Ford gears up to cut manufacturing waste by 70%
Car manufacturing giant Ford has unveiled plans to slash landfilled waste across its European plants by 70% by 2016 as part of its new five-year sustainability strategy.
Ford's green manufacturing plan, which launched in 2011, outlines how it intends to cut waste from its European manufacturing processes over the next five years, as well as highlighting achievements in waste reductions to date.
Speaking at a live webinar earlier this week (January 30), Ford's European director of manufacturing power train operations, Dirk Heller, offered insight into how the company's latest strategy would enable it to reduce waste sent to landfill by 70% while ramping up production levels.
As part of the project, Ford is aiming to reduce the amount of waste generated per car and van from a 2011 baseline of 5kg to 1.5kg by 2016, generating a waste saving of 5.5bn kg of waste to landfill each year. Since 2007 the manufacturer has cut waste by 40%.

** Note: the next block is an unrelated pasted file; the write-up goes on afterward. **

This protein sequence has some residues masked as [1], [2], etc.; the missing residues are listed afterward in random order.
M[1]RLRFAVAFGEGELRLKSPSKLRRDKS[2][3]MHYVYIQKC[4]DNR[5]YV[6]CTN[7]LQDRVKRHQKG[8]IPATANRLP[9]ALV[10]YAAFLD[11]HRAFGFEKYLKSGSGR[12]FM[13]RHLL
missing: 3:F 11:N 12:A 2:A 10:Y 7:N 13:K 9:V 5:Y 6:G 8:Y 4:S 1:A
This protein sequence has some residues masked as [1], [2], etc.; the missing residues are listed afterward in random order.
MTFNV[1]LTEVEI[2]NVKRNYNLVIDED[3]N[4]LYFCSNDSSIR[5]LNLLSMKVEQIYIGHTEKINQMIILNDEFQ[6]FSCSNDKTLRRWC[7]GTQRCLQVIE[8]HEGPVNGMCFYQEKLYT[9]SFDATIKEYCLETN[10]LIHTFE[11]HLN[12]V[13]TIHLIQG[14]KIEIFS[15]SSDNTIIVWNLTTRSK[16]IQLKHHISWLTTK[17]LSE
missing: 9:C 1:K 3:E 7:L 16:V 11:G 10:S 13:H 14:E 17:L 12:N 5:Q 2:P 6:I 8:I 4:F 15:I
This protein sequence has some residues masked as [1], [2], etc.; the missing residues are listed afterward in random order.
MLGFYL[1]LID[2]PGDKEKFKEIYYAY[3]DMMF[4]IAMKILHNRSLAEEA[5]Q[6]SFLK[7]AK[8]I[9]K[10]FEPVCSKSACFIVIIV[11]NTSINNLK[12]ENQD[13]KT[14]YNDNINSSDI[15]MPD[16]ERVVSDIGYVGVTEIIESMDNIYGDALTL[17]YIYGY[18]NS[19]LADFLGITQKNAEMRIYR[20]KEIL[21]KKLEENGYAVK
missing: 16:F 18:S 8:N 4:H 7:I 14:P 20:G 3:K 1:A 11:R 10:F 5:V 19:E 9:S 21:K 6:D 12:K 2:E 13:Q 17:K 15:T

According to Heller, to achieve these savings the company will be "looking at all elements of waste", adding that the long-term aim for Ford is to "manufacture as quickly as possible, using the least utilities possible, with as little waste coming out".
In 2010, Ford facilities globally sent about 73,000 tonnes of waste to landfill, a slight increase of 4.6% from 2009, as a result of an increase in production from 2009 to 2010.
However, it reduced waste to landfill on a per-vehicle basis by about 13%, which Ford says reflects its commitment to reducing waste produced per unit of production. It is now looking to increase unit production, while cutting waste.
Meanwhile Ford's European manager of environmental quality Andreas Reiss, who also took part in the webinar, said that four of the company's facilities have already achieved zero waste to landfill in Germany, Belgium, Taiwan and China.
Reiss said a key feature of Ford's waste reduction plans is waste avoidance. Where waste is generated it looks to optimisation, which he said makes business sense as the cost of resources is going "permanently up".
He added: "At the end of the day how we use resources will determine our future as a company".